The Stuart kings were of mixed ability; Scotland's relationship with England was always tense and throughout the fourteenth and fifteenth centuries there were continual border wars. In addition, many Scottish barons became so strong that the Stuarts had a great deal of difficulty controlling them. The Douglas clan in particular, descended from a favorite knight of Robert the Bruce, became so powerful that the Stuart kings resorted to murder and civil war to bring them down. The Stuart's reign was not particularly peaceful, but the Scots were a war-loving people and could not be kept at peace except by a very strong hand.

Mary Queen of Scots and the Reformation
Mary Stuart and John Knox
QUEEN MARY AND KNOX HAD MANY TALKS TOGETHER

The Scots and French had a long-standing strategic agreement that called upon each of them to come to the others aid when at war with England. This relationship continued strong until Scotland, under the influence of John Knox, started to turn Protestant. This complicated the relationship with Catholic France and lead to numerous civil wars within Scotland. The problems came to a head during the reign of Mary Stuart, who inherited the throne from her father James V when she was only a few weeks old. The royal family remained Catholic, and Mary was raised in France and briefly married to the king of France. It was not until the death of her husband that she returned to rule Scotland herself, only to find the country torn by religious wars. Her reign was active but brief. She married her cousin, Henry Stuart Darnley and produced a son, James I (aka James VI of Scotland), but quickly became embroiled in a scandal involving the murder of her husband and an affair with a renegade noble. After a decisive defeat, she was deposed by the Protestant faction, who reigned in the name of her infant son. She was then driven from the country, imprisoned, and finally executed by her arch-nemesis, Elizabeth I.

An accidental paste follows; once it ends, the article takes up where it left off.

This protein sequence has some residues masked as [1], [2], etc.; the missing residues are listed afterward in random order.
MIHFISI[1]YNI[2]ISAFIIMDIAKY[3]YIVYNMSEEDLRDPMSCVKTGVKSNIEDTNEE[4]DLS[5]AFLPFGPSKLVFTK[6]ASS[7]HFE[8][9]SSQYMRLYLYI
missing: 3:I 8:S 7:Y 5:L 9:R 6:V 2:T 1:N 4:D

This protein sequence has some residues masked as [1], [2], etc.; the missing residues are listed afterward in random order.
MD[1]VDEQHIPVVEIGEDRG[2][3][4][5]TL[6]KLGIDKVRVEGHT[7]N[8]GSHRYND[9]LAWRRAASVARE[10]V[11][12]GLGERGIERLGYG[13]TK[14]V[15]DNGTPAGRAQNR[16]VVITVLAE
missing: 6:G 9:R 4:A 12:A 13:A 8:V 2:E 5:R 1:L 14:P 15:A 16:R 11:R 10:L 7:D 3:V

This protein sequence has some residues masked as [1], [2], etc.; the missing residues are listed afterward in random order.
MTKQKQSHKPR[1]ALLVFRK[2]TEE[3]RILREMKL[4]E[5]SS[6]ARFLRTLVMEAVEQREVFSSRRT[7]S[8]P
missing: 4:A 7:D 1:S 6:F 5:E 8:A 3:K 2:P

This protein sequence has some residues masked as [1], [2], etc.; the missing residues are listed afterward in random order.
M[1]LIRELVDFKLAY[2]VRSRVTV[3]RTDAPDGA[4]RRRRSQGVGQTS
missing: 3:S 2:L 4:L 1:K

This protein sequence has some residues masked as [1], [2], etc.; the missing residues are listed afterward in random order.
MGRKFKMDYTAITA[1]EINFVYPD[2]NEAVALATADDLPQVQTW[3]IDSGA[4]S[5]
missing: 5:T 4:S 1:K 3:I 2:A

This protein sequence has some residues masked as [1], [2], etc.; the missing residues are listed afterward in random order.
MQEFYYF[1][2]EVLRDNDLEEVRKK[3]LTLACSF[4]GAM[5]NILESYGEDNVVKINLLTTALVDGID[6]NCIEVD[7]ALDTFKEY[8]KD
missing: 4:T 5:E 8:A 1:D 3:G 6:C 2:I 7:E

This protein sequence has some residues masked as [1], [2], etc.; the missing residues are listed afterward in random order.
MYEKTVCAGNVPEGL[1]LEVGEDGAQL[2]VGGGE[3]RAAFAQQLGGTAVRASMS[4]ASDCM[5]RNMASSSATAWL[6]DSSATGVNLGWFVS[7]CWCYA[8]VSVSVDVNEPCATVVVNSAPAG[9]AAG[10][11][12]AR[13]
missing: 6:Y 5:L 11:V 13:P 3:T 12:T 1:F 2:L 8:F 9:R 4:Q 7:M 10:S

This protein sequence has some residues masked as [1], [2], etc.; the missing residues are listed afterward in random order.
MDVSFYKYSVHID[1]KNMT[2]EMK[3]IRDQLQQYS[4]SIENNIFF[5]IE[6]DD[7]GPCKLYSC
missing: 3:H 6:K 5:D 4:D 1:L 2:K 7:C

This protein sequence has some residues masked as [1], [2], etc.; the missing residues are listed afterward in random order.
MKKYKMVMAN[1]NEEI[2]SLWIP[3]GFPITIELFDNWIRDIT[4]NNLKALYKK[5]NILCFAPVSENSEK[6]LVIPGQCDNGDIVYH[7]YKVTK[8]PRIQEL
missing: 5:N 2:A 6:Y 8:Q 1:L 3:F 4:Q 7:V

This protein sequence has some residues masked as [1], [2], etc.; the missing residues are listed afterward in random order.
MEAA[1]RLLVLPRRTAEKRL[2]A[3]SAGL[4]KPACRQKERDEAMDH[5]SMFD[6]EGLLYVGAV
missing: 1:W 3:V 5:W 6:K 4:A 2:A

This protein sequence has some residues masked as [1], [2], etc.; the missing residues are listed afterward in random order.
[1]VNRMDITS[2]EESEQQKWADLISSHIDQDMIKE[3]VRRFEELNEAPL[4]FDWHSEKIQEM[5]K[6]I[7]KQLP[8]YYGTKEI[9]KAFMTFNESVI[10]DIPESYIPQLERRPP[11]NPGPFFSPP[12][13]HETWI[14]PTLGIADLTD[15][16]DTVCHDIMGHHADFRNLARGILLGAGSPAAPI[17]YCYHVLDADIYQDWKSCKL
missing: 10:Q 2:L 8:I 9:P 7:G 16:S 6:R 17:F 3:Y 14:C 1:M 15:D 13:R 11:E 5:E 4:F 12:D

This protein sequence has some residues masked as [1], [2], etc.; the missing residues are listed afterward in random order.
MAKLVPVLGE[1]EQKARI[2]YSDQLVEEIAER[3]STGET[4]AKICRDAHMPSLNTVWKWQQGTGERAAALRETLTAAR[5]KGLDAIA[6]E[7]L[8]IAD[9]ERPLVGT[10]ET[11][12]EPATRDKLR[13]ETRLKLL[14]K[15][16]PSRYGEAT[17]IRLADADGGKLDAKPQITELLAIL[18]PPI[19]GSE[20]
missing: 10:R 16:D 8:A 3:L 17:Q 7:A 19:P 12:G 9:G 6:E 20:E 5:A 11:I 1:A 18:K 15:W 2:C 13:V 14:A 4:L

Crowns of Scotland and England United

On the death of Queen Elizabeth, James VI of Scotland became heir to the throne of England, so from that time the Stuart kings resided in England rather than Scotland and the management of the country was left in the hands of Scottish Parliament. Although James VI was raised as Presbyterian, he and his descendants subscribed to the Anglican faith and did not tolerate non-conformists. This caused considerable conflict between the Stuart kings and their Scottish subjects, which flared up during the reign of Charles I, triggering the English Civil Wars. Although many Scots fought against the king during the English Civil War, they fought only for the principles of religious freedom and self-government, and strongly resisted Cromwell's effort to eliminate crown altogether.